In order to achieve results in a compressed time frame, many insurance organizations have moved away from traditional software development practices and towards the ‘Agile’ approach. This has been the norm, especially in the installation of modern administration systems.
Such has not been the case with data management — until recently. There are seeds sprouting out there which are challenging traditional approaches to implementing Master Data Management (MDM). Our question to you: Would a method for accelerating data management implementation in your organization help achieve business goals? Or is this a reprise of the bad old days of data definitions on the fly?
What is MDM, why you care and why you don’t have it …
One of the better business focused definitions of MDM we’ve seen comes from SearchDataManagement.com:
Master data management (MDM) is a comprehensive method of enabling an enterprise to link all of its critical data to one file, called a master file, that provides a common point of reference. When properly done, MDM streamlines data sharing among personnel and departments.
For many working marketers in insurance companies, this translates to: Nirvana. To be able to get all customer data combined with all policies and other activities is the portal to a state of profitable bliss. However, it is fair to say that like Siddhartha, most insurers have a tortured path to follow to get to MDM.
The traditional method of developing MDM prescribes a very disciplined approach which encompasses the entire organization, requires careful governance, and, as a result, gets very big. Failure rates are high.
What does Agile Data Management change?
Over the last 10 years, the world of software has moved away from the traditional ‘waterfall’ approach – a serial approach which requires complete finalization of one full set of tasks (e.g., ‘gather requirements’) before embarking on the next (e.g., ‘develop specifications’). The alternative approach is ‘Agile’ – which, according to Wikipedia, is “based on iterative and incremental development, where requirements and solutions evolve through collaboration between self-organizing, cross-functional teams.”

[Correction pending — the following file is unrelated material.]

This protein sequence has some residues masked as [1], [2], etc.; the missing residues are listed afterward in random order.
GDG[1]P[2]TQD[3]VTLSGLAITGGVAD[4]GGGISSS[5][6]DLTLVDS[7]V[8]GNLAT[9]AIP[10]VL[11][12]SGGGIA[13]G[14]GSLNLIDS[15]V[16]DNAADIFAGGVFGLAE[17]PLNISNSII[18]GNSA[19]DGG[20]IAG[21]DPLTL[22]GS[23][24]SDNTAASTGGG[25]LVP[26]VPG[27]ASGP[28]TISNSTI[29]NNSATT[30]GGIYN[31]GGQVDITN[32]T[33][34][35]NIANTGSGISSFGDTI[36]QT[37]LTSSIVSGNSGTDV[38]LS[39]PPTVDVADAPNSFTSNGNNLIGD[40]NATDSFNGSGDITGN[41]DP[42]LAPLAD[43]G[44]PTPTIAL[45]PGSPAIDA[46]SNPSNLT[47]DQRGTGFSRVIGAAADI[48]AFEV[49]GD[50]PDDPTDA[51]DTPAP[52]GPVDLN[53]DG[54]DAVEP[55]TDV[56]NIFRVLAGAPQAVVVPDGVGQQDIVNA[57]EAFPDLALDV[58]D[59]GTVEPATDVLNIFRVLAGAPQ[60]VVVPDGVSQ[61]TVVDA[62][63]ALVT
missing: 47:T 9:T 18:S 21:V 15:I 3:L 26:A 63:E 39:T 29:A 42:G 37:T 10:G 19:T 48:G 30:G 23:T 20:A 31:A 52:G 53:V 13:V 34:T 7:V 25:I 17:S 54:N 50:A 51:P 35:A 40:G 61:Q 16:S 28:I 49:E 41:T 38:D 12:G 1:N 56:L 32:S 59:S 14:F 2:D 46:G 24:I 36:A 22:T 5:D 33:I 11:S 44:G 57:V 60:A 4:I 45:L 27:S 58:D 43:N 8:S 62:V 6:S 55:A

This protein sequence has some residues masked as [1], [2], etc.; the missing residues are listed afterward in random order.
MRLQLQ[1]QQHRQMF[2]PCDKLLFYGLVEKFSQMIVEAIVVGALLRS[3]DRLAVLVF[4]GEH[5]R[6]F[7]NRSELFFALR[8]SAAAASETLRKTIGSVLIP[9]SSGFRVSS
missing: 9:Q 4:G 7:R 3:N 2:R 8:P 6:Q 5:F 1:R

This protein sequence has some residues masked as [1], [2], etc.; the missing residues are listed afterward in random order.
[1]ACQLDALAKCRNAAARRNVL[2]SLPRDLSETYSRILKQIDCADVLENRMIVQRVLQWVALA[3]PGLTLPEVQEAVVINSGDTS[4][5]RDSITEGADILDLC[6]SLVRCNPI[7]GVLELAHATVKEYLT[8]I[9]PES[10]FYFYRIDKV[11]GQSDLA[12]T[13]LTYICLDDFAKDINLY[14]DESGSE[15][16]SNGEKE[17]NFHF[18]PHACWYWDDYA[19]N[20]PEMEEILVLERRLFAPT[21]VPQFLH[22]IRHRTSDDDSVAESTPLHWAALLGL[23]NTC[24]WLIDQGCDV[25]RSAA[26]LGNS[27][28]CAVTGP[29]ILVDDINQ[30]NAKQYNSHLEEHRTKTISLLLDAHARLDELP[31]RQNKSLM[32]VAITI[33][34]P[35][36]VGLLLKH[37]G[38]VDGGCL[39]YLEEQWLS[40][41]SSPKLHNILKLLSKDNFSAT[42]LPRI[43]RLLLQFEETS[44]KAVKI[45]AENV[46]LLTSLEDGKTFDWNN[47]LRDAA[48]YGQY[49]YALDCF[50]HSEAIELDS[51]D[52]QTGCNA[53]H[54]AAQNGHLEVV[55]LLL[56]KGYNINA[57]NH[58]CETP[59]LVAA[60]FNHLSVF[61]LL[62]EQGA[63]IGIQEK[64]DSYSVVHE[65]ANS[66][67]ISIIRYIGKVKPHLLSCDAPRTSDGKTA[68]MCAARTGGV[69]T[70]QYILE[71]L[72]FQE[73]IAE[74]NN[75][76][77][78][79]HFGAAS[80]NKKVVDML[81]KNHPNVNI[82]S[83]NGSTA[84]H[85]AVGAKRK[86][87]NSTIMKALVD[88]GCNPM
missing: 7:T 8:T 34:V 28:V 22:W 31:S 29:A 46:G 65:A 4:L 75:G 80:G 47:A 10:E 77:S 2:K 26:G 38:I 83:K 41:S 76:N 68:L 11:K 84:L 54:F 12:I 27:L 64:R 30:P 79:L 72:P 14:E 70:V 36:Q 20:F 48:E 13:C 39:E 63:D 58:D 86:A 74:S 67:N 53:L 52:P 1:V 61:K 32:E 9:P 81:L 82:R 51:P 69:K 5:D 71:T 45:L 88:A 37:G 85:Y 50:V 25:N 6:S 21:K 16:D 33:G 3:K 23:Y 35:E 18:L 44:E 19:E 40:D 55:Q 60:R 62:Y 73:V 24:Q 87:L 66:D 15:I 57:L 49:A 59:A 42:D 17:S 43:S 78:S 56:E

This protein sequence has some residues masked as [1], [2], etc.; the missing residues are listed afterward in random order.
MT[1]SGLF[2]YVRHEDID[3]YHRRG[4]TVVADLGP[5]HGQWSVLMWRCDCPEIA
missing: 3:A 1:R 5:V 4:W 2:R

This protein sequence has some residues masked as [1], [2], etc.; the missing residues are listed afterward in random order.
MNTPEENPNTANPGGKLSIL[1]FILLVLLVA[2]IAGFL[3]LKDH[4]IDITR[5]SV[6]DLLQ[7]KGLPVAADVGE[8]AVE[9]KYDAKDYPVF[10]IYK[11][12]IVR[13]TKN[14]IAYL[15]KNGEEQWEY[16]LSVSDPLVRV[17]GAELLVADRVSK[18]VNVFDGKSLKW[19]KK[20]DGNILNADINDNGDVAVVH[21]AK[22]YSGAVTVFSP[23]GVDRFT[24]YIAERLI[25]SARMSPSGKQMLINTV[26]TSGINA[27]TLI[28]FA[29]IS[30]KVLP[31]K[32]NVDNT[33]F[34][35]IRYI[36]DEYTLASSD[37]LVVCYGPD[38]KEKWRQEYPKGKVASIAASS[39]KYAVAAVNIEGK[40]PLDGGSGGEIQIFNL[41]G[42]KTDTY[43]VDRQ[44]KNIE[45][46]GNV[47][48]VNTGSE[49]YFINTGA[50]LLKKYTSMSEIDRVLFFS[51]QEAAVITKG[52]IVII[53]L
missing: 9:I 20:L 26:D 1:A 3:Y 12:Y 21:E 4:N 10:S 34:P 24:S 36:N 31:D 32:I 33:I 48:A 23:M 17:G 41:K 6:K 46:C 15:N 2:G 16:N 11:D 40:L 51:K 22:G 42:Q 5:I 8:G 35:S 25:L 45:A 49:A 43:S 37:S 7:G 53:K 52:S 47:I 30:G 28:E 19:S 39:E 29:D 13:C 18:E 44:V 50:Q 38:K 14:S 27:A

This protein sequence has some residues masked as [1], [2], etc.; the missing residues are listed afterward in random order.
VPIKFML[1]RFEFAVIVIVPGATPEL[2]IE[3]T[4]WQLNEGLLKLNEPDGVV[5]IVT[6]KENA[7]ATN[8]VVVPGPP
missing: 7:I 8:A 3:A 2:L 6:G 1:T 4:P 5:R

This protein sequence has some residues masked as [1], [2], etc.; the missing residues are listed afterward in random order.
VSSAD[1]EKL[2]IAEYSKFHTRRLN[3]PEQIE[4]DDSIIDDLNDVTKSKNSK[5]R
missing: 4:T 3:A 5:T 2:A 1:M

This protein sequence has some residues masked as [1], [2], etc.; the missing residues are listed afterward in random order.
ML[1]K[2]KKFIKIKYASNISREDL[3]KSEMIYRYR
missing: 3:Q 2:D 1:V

Scott Wambler, principal at Scott Wambler + Associates, has developed techniques and best practices to use the Agile method in implementation of data management. Wambler contends that like every other element of software development and delivery, data management can benefit from using iterative, test-driven methods espoused in the Agile methodology.
In addition to improving productivity and reducing errors, having Agile as a common development model “will enable IT professionals within your organization to work together effectively when it comes to the data aspects of software-based systems.”
Are Data different? Is Agile different?
Having data and software development linked takes some of us back to the bad old days when programmers developed data definitions ‘on the fly’. The emergence of data modeling as a discipline was a reaction to that. One principle was that managing data should be separate from software development to ensure data integrity.
This separation comes with increases in overhead. However, it brings much freedom when introducing new applications and supporting integration with internal and external applications.
One such application is Customer Relationship Management which, in the new world, is what the Marketers are looking for.
What do You think?
We’d like your thoughts. Could Agile be mature enough to support data modelling as well as programming? Or are Data requirements so different that the tried and true, albeit old, standards are necessary?
Get agile and leave your thoughts below.